The Real Key To Player Retention

WoW Pet Battles

Behold, pet battles! The future of all MMORPGs.

There’s little doubting that the long-term financial success of MMOs is in player retention. Box sales alone don’t count for much and I could easily run off plenty of examples of games that sold well on release then took a nose dive after a month or two and now languish in low popularity limbo. However, when it comes to what matters most, few developers actually seem to have been able to unlock the secret player retention.

BioWare for one looks like it’s suffering and if their latest awful promotion is anything to go by, they seem to be having trouble holding on to players that have hit the level cap. Personally, I’m not surprised. SW:TOR is a lot of fun and the story mode stuff is interesting but ultimately it doesn’t have the long-term hook that other MMOs have (at least for me anyway). The similarity between classes, the limited storylines, the overall lack of things to do… eventually people are going to get bored.

Obviously content is important and some MMOs, like RIFT, are fighting hard to constantly drip feed it to its playerbase in an attempt to hold onto their valuable subscriptions. Interestingly, while it never made the same initial big splash that SW:TOR did, I’m betting that RIFT has maintained a pretty solid subscriber rate whilst SW:TOR’s has been dropping steadily. That’s just all my conjecture, of course.

However, as important as content is, I don’t actually think it’s the be-all and end-all to player retention. Whilst other games have tried other tactics (like crazy grind fests), I think the real key to holding onto players is in giving them a variety of compelling, by otherwise rather inconsequential, sub-games to occupy themselves with. This is something Blizzard does very, very well and, if the feature list in Mists of Pandaria is anything to go by, they’ve certainly come to realise the power it holds.

I mean, how many people have spent countless hours fishing in WoW? Or trying to complete every single little Achievement? Or trying to obtain a Skeletal Raptor mount through Archaeology? Or becoming the top arena team? Or grinding for heirlooms? And this is before I mention the other typical MMO staples of crafting, PvP battlgrounds and gear grinding, again something that Warcraft has implemented very successfully (much to my chagrin, I might add). And now Blizzard will be throwing in collectible pets for pet battles and a new farm mechanic which I can only assume is something akin to player housing.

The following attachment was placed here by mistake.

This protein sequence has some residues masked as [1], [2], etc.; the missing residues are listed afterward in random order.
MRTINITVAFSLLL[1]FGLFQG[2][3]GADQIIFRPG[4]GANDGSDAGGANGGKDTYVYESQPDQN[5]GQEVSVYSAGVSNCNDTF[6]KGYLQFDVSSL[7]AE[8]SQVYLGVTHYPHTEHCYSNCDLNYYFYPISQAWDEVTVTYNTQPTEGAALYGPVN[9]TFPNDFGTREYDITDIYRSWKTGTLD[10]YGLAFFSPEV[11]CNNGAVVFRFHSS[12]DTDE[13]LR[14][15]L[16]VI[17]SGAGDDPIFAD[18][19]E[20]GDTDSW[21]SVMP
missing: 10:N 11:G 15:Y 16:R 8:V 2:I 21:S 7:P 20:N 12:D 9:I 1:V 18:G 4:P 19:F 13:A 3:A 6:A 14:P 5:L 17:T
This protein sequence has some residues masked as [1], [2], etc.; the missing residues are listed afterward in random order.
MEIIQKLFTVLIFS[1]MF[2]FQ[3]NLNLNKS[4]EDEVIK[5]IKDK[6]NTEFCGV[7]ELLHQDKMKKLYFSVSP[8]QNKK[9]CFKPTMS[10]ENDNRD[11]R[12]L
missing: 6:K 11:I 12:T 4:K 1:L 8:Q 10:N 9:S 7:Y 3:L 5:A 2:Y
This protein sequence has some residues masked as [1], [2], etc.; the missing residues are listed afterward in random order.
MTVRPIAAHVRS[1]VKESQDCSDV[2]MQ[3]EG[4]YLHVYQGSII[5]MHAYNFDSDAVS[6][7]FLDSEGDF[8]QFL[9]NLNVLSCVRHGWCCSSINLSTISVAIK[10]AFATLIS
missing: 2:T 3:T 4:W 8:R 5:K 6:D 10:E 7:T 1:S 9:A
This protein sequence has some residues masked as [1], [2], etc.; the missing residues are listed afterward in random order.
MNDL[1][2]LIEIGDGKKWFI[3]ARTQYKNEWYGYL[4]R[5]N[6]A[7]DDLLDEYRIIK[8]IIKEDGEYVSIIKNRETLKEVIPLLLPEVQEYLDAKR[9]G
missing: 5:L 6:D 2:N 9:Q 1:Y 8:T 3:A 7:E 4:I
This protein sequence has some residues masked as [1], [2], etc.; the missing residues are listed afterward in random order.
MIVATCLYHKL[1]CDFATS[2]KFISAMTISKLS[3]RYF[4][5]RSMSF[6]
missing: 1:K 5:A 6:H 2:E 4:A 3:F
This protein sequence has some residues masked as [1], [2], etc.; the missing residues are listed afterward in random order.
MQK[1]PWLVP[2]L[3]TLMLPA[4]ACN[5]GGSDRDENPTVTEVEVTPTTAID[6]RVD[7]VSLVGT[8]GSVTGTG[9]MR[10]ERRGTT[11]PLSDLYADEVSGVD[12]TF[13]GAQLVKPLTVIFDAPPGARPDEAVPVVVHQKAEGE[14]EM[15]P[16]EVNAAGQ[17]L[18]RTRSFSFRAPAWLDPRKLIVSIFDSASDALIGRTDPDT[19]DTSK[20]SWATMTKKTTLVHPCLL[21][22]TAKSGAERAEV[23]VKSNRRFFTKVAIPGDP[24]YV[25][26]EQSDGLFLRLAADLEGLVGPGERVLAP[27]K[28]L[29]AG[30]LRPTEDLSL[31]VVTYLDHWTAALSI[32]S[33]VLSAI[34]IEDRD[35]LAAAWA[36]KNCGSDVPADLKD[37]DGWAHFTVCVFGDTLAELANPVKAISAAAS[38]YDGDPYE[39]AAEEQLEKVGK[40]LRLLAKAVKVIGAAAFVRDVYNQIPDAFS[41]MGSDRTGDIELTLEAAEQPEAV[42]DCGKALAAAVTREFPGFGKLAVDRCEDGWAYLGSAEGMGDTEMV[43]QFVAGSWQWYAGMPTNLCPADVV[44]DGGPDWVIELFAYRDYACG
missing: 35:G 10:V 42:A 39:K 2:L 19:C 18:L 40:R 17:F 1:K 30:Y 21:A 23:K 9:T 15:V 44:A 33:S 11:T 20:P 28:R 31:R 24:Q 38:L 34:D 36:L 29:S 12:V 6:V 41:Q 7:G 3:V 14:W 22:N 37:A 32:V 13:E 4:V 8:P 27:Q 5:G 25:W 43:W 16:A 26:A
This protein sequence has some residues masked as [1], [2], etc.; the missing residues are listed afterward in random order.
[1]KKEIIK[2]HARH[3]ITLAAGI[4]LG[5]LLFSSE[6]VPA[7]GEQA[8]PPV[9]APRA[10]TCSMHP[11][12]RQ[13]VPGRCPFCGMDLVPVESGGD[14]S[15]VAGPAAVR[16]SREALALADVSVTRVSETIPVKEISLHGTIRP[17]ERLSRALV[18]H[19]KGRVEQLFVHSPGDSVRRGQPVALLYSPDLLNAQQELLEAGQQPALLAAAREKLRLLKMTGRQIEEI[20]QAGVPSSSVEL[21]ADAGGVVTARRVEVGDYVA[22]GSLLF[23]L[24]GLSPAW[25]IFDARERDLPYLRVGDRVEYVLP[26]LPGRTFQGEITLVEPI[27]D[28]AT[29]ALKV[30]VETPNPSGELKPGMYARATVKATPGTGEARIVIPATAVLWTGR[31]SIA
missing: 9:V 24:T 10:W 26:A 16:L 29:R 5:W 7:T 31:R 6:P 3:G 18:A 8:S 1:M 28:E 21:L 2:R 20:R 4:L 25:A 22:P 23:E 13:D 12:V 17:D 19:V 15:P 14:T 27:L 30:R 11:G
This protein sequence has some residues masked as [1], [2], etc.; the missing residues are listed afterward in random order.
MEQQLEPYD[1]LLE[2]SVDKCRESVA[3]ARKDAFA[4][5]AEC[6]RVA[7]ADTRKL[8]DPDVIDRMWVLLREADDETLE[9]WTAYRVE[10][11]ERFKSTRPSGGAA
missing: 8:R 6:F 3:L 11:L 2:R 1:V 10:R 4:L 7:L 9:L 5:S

Indeed, it seems that the real strategy to retaining players isn’t so much in giving them leveling, story or even endgame content but by giving them mini games and side features that they can occupy themselves with for hours on end. Of course, the world has to be crafted right in the first place but ultimately the things that hook people doesn’t seem to be the drive to constantly run through the same content again and again or take down the same raid over and over but by making them feel like their virtual avatars have their own hobbies.

This is nothing new either and right from the first moment that SoE introduced the Gems side game into Everquest or when Mythic added player housing to DAOC, we’ve seen a desire by gamers to enjoy the frivolous. What’s interesting though is these side activities seems to be transgressing from added extras to a core strategy for holding onto subscriptions. I, for one, expect to see companies like Blizzard start to focus less on adding content in favour of side activities instead. Like it or not, it’s certainly a lot more efficient for developers to add features like Archaelogy or pet battles that will potentially keep players interested for dozens of hours than a whole new dungeon which they’ll get sick of after four or five run throughs.


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  1. While I’ve kept a healthy distance from WoW after quitting the raiding scene for good, I must say things like these sound very interesting. I’ll stick by the sidelines for now, see how it goes, but I vastly prefer this over “here is a new set you need a group that is at least this good and consistent for”. I’d like there to be enough to be left to do in an MMO when real life or just other interests take hold so you can’t be as dedicated anymore. Sure, things like the dungeon finder did a lot — or too much, actually, I get annoyed now with having to manually find groups in other games haha — but pre-raid gear really feels like it is still an inferior stepping stone that the large majority of players will actually not go beyond.

  2. Syl says:

    What you’re basically saying is the MMO needs to give players variety in playstyles; and that I fully agree with. “content” is a fickle term – some people can make their own content out of the oddest side features.

    I have high hopes that GW2 will be able to shine in this area; there is so much variety with PVE (with different dungeon modes), outdoor bosses, minigames, professions, group PvP, WvW and add the dynamic events and side-kicking. plenty of things to do for every flavor of player!
    A second big factor of player retention is imo the social side; playing with and “for” your friends/guild is a very powerful aspect. MMOs that push the community and cooperative side of things have an advantage here. this explains too why WoW’s curve has decreased ever since the game became less about community and more about soloability or anonymous cross-server LFG.

    • Gordon says: